I once witnessed an artwork that went horribly wrong—to its benefit—and from that moment I’ve trained myself to think that every element of an exhibition or an artwork is a calculated decision. Calculated in the sense that it is meant to be there. It doesn’t make sense to me to wonder if a performer slipping in a performance was an accident or not, whether a chipped sculpture was just unknowingly mishandled or how things came to be as they are where they are. I must treat everything as a given. As such, it seems necessary to accept that Marianna Simnett’s exhibition at the Frans Hals Museum feels like two distinct shows packaged into one on purpose. In taking this rupture seriously, the question would then be, why? What does the two-in-one form do here? With the first body comprised of two works from 2016 and the second of four from 2019, a separation along the lines of the chronological is a start.
In the earlier works, which are unquestionably stronger, breathing takes a central role. ‘The Needle and the Larynx’ (2016) collages singing, scientific explanation, fable, recounted personal experience and dialogue from a minor medical procedure into one narration track that sits atop the visual of Simnett herself having Botox injected into her larynx by a voice surgeon. The aim of the procedure—which mirrors the fable within the narration, whereby a surgeon tells a girl who wants to lower her voice that ‘Girls must be high, and boys must be low’—is for Simnett to have her voice deepened. Questions of speech and gender come to the fore within the sterile cosmetic surrounds, Simnett herself pictured in slow motion―glassy-eyed and serene. ‘Faint with Light’ (2016) provides an immediate tonal shift. Through an audio track of increasingly laboured breathing and a plane of flashing fluorescent lights, the installation makes Simnett’s self-induced unconsciousness through hyperventilation intense and exceedingly dramatic.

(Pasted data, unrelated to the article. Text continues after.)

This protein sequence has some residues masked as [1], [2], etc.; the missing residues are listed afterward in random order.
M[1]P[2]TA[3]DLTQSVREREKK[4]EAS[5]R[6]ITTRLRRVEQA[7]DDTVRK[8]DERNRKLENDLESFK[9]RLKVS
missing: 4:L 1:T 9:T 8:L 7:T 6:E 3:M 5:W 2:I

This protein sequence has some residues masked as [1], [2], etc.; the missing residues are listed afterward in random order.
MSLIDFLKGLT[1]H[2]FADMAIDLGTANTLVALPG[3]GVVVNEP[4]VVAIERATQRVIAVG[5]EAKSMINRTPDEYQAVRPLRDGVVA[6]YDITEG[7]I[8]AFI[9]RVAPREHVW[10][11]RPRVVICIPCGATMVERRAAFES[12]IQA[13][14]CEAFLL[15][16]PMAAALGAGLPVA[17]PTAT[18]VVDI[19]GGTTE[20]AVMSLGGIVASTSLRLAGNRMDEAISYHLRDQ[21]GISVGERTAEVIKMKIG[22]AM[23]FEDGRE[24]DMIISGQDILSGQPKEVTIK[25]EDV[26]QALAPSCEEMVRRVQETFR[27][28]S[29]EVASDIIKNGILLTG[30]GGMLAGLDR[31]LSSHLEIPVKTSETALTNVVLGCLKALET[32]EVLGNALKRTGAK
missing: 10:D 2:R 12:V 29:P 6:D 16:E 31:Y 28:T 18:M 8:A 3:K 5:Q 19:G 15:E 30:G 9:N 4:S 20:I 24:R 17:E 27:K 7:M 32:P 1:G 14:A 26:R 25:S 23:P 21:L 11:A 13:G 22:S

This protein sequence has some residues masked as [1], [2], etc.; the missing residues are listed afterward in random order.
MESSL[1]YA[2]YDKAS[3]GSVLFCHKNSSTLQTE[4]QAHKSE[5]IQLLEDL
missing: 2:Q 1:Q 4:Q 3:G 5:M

This manipulation of the body is carried throughout the exhibition. While in the case of the earlier works it is a manipulation of the self, the latter works explore the influence of external control, with a sadistic crow who taunts a group of children in ‘The Bird Game’ (2019) and a feather-plucking swan in ‘Plucker’ (2019), who uncontrollably submits to the urge to remove its own feathers—a behavioural disorder often observed in depressed birds. Here, I’m reminded of an essay by CJ Hauser, which recounts the fable of the crane wife, a bird who tricks the man she loves into thinking she is a woman by plucking her own feathers every night, self-erasing in the process. With this interlocutor of the featherless swan (which, perhaps due to the awkward exhibition design, is quite literally a hinge between the works: you have to pass it three times to see the whole show), the two bodies of work begin to come together. In contrast to the image of a silenced woman in the earlier works, the sinisterly fantastical plot of ‘The Bird Game’ does the opposite. By having a bewitching female crow at the centre, Simnett references Ovid’s ‘Metamorphosis’ and ‘Sleeping Beauty’, but goes behind the slumbering eyelids of the once sedate woman to put her squawking manifestation forward as the unbridled protagonist of the story. In doing so, Simnett weaves this narrative of renewed female agency across her two bodies of work; leaving any mention of the silent woman now caught, as it were, in the throat.